And what I care about is how much more detail I can get with imaging. My location generally has poor to bad seeing, so I will never 'see' visually what I can get with 'lucky imaging'. Not only do you need collimation and acclimation, but if you don't have excellent seeing when you "plunk it down," you will never get the views of detail on Mars and Jupiter you expect. If you're ignorant of these factors you will call it a 'bad scope, as some have claimed here. So round and round this thread goes, with so much subjective preference with no point or conclusion possible.
Yes, you can download images all you want, some of us prefer to try and make them and hope you like them. And seeing is still by far the biggest limitation to producing good images, cause imagers already know that collimation and acclimation is critical but under your control. It still amazes me how few of these 'naysayers' seem to follow any of the imaging and images posted every day, day after day on the planetary imaging forum.
As professional astronomers have known for over a hundred years, images and data are the only objective form of making critical observations and discoveries or determining quality of an instrument in astronomy. They gave up doing visual in the early 20th century. Of course that shouldn't take away your preferred enjoyment of looking through a telescope, but its not going to settle any question of quality.
Everyone should know what to expect from the seeing conditions where they observe. Someone who lives under the jet stream should not expect good seeing. They should probably get into deep sky instead of planet/lunar. Luckily, where I live is not always under the jet stream. My location has poor to excellent seeing, depending on the season. From late Spring to late Fall I can experience many nights of good seeing, some nights of excellent seeing. But from about Thanksgiving to Easter, I have better luck sticking to deep sky.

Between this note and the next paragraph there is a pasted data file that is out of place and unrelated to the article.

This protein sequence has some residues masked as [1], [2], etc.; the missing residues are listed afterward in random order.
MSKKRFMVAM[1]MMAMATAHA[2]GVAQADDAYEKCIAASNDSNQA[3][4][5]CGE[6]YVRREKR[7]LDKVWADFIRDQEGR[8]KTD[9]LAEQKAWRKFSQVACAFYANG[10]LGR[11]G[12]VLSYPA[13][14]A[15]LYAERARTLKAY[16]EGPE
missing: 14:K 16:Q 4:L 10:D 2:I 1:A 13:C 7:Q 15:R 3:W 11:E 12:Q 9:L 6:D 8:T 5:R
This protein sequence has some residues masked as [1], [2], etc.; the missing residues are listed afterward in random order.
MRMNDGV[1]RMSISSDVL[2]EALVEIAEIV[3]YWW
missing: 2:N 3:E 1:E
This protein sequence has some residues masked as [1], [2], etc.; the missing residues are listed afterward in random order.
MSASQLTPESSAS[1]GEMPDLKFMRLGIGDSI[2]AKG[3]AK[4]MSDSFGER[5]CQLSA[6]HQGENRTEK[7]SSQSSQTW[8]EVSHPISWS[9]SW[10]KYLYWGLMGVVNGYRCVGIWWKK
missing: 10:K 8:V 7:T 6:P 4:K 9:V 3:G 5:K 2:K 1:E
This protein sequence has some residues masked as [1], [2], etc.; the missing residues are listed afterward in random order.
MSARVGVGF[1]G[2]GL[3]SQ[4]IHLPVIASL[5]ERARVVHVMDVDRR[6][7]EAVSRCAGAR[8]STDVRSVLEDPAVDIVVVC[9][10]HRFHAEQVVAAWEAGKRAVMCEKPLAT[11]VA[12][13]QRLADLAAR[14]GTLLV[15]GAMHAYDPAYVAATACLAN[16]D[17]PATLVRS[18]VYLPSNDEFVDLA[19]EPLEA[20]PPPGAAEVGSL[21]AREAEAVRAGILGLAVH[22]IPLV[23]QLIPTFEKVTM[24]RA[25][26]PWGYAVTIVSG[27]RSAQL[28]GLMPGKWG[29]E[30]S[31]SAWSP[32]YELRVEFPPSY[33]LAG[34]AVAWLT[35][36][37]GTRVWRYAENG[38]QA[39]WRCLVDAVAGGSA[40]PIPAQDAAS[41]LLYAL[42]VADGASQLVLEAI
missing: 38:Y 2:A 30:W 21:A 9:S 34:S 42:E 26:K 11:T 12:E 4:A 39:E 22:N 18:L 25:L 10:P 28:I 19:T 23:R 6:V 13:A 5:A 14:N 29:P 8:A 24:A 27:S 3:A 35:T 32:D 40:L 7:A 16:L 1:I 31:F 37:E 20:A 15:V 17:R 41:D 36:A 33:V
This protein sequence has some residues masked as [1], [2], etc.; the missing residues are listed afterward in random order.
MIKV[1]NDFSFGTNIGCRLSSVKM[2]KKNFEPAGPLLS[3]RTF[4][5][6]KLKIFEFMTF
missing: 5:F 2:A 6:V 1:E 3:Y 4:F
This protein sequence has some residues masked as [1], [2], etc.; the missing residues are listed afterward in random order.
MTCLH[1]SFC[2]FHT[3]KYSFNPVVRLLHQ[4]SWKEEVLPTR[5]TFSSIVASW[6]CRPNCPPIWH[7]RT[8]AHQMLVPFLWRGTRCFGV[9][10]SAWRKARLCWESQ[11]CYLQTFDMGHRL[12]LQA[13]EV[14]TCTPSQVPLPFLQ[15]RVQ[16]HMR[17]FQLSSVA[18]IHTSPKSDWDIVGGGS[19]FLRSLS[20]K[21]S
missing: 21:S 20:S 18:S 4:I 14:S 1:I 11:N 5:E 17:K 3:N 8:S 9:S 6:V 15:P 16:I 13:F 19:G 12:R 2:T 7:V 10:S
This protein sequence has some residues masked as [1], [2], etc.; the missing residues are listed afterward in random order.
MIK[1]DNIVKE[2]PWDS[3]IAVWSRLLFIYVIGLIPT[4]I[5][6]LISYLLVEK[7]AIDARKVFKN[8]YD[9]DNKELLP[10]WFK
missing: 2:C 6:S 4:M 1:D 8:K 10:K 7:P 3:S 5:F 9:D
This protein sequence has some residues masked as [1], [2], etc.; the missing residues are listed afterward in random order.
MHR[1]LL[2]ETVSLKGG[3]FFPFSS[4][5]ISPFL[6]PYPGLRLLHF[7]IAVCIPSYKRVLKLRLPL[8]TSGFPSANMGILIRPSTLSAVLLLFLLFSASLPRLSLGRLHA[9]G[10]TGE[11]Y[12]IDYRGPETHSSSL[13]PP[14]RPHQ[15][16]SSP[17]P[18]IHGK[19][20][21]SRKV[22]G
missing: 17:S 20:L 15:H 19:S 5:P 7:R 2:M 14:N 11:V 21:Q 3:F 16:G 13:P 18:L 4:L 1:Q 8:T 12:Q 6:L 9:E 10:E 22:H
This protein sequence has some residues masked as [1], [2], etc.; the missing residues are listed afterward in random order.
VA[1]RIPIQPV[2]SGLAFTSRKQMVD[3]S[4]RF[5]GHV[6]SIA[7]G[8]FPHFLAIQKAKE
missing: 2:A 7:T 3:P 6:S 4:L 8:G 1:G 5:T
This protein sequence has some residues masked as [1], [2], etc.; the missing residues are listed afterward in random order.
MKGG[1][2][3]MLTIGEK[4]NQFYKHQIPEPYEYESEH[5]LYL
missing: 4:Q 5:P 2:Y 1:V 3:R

Some observers want to actually observe, rather than spend all their potential observing time trying to take pictures. Observing is everything to me. If I can't see it with my own eyes at the telescope, I'm not really interested.
I'm not a professional astronomer, I don't intend to be and I don't want to play at being one. I'm an amateur astronomer who likes to observe the object my telescope is pointed at, not look at it later in a picture.
But to each their own. As long as the imagers don't ruin my dark site with white light, let them take all the pictures they want.